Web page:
And I don’t mean diversity on a small, material scale: whether one wants to play EVE by hauling and trading, or mining all day, or PvPing. Such individual play styles and preferences are a given and this is not what I mean when I talk about diversity of thought. I mean diversity in how one believes the meta-play of the entire game ought to be formulated. And in this sense I think there is a great deal of diversity between players and groups. My suspicion, though, is that groups of players tend to influence and mutually affect each others’ views as they spend time in close proximity, creating different tribal philosophies almost by social law. I mean, I am almost trying to find words to define “culture.” And culture is not a binary choice, nor a false dilemma but a real struggle for what ideas should be valued, what values should be valued.

      I won’t claim that these cultural/philosophical differences are the main reason for conflicts between groups, but I think it would be silly to claim that they don’t play their part. And I think they are at work. It is only natural for cultural differences to affect groups’ relationships with eachother.

      Most importantly, and where I don’t expect many to agree with me, I think there should be a distinction made between actions and one’s meta-philosophy about EVE. I think it is fair to say: “TEST loves empire building. They sit in Esoteria krabbing all day while their Russian coalition members sit around to the east krabbing all day. They love planting structures all over their kingdom and dropping supers on anything that breaches the walls.” But I think this actually misses the point. I am not defining “empire building” as a series of actions, mainly those that aim to concentrate power, but a cultural view. Pointing out that China and Russia do similar things, like building military bases and navies, doesn’t mean they don’t have different cultures/philosophies, different geopolitical strategies.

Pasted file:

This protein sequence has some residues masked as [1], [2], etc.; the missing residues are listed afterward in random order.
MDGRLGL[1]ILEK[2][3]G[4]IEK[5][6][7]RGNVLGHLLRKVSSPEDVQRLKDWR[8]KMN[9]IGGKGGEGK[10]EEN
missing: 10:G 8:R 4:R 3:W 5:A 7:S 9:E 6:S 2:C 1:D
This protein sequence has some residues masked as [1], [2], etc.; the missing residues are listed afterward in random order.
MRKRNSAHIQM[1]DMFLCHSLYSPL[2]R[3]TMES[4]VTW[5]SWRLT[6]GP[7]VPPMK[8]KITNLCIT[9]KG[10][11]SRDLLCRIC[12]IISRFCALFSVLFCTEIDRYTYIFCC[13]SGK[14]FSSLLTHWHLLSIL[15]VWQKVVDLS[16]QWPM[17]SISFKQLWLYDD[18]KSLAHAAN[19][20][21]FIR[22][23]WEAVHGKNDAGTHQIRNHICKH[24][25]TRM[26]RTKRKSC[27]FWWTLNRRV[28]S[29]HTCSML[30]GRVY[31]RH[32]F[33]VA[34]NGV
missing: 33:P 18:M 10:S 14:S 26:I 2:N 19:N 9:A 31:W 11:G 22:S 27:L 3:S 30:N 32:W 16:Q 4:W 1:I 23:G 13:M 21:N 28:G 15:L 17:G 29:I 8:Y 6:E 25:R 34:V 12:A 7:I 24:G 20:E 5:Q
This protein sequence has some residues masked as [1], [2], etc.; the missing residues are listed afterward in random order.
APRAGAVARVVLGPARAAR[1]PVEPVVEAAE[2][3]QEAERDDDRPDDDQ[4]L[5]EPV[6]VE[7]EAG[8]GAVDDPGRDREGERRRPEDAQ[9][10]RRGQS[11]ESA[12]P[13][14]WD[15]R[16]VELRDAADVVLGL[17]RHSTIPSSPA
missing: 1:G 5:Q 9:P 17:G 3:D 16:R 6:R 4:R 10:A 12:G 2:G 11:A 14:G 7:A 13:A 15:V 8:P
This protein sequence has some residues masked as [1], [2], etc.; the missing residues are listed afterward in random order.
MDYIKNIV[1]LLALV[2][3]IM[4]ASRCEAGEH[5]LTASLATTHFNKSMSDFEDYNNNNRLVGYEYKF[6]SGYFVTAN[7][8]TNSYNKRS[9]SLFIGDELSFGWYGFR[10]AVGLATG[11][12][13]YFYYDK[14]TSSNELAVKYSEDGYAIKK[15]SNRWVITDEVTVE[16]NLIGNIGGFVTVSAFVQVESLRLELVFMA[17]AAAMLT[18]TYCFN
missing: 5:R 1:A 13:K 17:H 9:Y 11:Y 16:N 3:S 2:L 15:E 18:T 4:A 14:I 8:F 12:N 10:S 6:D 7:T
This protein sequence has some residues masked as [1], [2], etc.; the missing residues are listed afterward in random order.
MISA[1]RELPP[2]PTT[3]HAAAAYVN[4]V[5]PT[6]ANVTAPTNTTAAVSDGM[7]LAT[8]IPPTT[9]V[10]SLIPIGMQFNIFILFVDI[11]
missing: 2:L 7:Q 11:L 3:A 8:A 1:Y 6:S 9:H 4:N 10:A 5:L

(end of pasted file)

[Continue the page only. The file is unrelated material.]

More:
Weapons and krabbing are tools. Not ends. And actions point to ideology and inform it, but they aren’t identical.

      September 26, 2020 at 2:45 PM
  • Simon Chui

    It doesn’t matter how much you hate krabbing, if it turns out that’s how the Imperium stockpiled enough resources to win the war. And it doesn’t matter how much you like empire building, if it turns out the barbarians can raze it all whenever they like. Survival is the ultimate test of any philosophy.